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Voices’ Blog

2021 General Assembly Session: Health Care Priorities

Posted:  -  By: Chloe Edwards

While the entire world faces the COVID-19 pandemic, America and Virginia face dual pandemics, COVID-19 and racism as a public health crisis. Public health looks at how external factors influence health outcomes, such as how racism, poverty, food access, and environmental inequities collectively contribute to physical, social, and emotional health.  The solutions require a multi-faceted response that promotes a multi-sector continuum of care. The pandemic has shed light on the importance of how one’s awareness of their own health can impact the entire community, such as knowledge that one is carrying the COVID-19 virus. This gives us the opportunity to do better in ensuring that our residents have fair and just access to what they need to sustain a quality of life and positive health outcomes. 

Our talking points for the 2021 legislative session will focus on the following themes that fall under the umbrella of expanding  insurance access to immigrant populations: 

  1. Extend Medicaid coverage for legally residing young adults from 18 to 21. 
  2. Extend eligibility for FAMIS Moms prenatal delivery coverage to all pregnant women. 
  3. Expand Medicaid coverage of “emergency” services for COVID-19. 

Extend Medicaid Coverage to Immigrant Populations

Every Virginian should have access to health insurance during a pandemic, regardless of immigration status. When parents have access to health insurance, children are more likely to have insurance. As a result, the overall health and well-being of Virginia’s population is improved due to increased access.  As of December 10th, according to the CDC, there have been over 285,000 deaths from COVID-19 in the United Status. This number continues to rise, but we must note the disproportionate impact of the pandemic on communities of color. Minority communities are expected to navigate systems of biases and inequities and stay afloat while facing exacerbated health inequities as it relates to the social determinants of health. Young adults are just starting off in life and often work part time jobs that have limited access to paid time off, such as sick pay and health insurance. Virginia must ensure they have what they need to survive the pandemic and live a long and healthy life.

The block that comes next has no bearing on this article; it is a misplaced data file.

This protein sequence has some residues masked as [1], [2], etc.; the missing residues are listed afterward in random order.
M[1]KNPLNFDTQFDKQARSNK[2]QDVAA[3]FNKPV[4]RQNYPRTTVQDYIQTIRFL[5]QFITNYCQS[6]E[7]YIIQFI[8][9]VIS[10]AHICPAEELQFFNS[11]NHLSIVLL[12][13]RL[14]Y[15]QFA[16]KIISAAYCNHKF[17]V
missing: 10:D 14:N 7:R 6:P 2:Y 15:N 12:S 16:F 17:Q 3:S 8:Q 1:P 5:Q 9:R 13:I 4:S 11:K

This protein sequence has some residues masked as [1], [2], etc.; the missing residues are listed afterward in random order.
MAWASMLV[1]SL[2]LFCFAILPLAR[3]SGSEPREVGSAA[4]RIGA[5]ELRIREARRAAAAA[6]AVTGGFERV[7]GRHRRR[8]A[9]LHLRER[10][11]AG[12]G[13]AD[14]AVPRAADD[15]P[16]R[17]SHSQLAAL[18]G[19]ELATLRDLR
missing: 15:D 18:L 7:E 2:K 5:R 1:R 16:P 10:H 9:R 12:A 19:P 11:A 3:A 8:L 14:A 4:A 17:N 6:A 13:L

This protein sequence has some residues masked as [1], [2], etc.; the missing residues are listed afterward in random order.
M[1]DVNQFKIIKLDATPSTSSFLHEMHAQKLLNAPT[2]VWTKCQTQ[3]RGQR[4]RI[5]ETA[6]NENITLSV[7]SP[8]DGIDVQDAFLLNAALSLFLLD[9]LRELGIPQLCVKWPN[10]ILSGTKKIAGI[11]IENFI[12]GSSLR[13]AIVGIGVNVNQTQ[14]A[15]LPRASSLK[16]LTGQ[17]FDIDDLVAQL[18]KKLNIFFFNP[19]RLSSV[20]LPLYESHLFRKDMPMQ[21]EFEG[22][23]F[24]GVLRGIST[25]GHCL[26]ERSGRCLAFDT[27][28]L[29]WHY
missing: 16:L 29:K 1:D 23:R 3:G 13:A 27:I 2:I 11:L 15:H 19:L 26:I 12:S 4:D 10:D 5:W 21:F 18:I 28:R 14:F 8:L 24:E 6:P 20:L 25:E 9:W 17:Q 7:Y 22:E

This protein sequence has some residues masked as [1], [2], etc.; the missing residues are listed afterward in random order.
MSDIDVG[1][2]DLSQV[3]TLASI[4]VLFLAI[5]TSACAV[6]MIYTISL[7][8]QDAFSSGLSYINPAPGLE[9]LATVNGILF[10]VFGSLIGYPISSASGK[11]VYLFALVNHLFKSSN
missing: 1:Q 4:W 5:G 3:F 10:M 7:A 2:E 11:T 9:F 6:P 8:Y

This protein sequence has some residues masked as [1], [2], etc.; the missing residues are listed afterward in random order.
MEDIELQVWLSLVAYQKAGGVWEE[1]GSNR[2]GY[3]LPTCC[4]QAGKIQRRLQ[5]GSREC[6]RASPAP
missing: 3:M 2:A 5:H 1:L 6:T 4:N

Increase the age that legally residing immigrant children can qualify for Medicaid and FAMIS: Currently, legally residing immigrant children in Virginia qualify for coverage up to 19. Federal law allows optional coverage to continue up to age 21 allowing for continuity of care and reducing gaps in health coverage. 

Extend Eligibility for FAMIS Moms Prenatal Delivery Coverage to All Pregnant Women, Regardless of Status

Policymakers must prioritize child and family health. It’s time to invest in and prioritize access to healthcare for all Virginians. The postpartum period is important but an often neglected element of maternal and infant care. Mothers deal with a variety of medical conditions and complications from birth, regardless of their identity. Symptoms include pain, childbirth, postpartum depression and anxiety, and more. As we navigate the public health crisis, every policy and funding decision should move Virginia closer to becoming a place where everyone has the opportunity to survive and thrive. Access to prenatal coverage improves health outcomes for the mother and child.

Extend Medicaid/FAMIS MOMS prenatal coverage to undocumented women who meet all other non-immigration eligibility criteria: The federal option for this is already in use in 17 other states and would require a CHIP plan amendment. However, the good news is extending prenatal coverage could result in 2.3 million in net savings for the state in FY22 due to drawing down a higher federal match rate compared to emergency services that might otherwise not be utilized due to a lack of access.

Expand Medicaid Coverage for COVID-19 Emergency Services

Communities of color are experiencing much higher COVID-19 hospitalization rates. For example, as of December 3rd, the Virginia Department of Health reported 15,116 hospitalizations. The Black community accounted for 29 percent, despite the fact that they represent just 19 percent of the commonwealth’s population. Similarly, the Latinx population represents 24 percent of Virginia’s COVID-19 hospitalizations, but only 9.8 percent of the population. Meanwhile, the white community accounts for 28 percent of the commonwealth’s coronavirus hospitalizations, but nearly 70 percent of the population. These numbers are disproportionate. 

Virginia must expand Medicaid coverage for COVID-19 emergency services: Several other states have taken steps during the current crisis to help their residents regardless of immigration status. Federal law allows states to cover COVID-19 screening, testing, vaccines, and all related treatment for any immigrant who meets financial requirements for Medicaid, but does not meet the immigration status requirement. This policy will decrease the spread of the coronavirus. Virginians should have access to emergency services during a pandemic. It benefits everyone.

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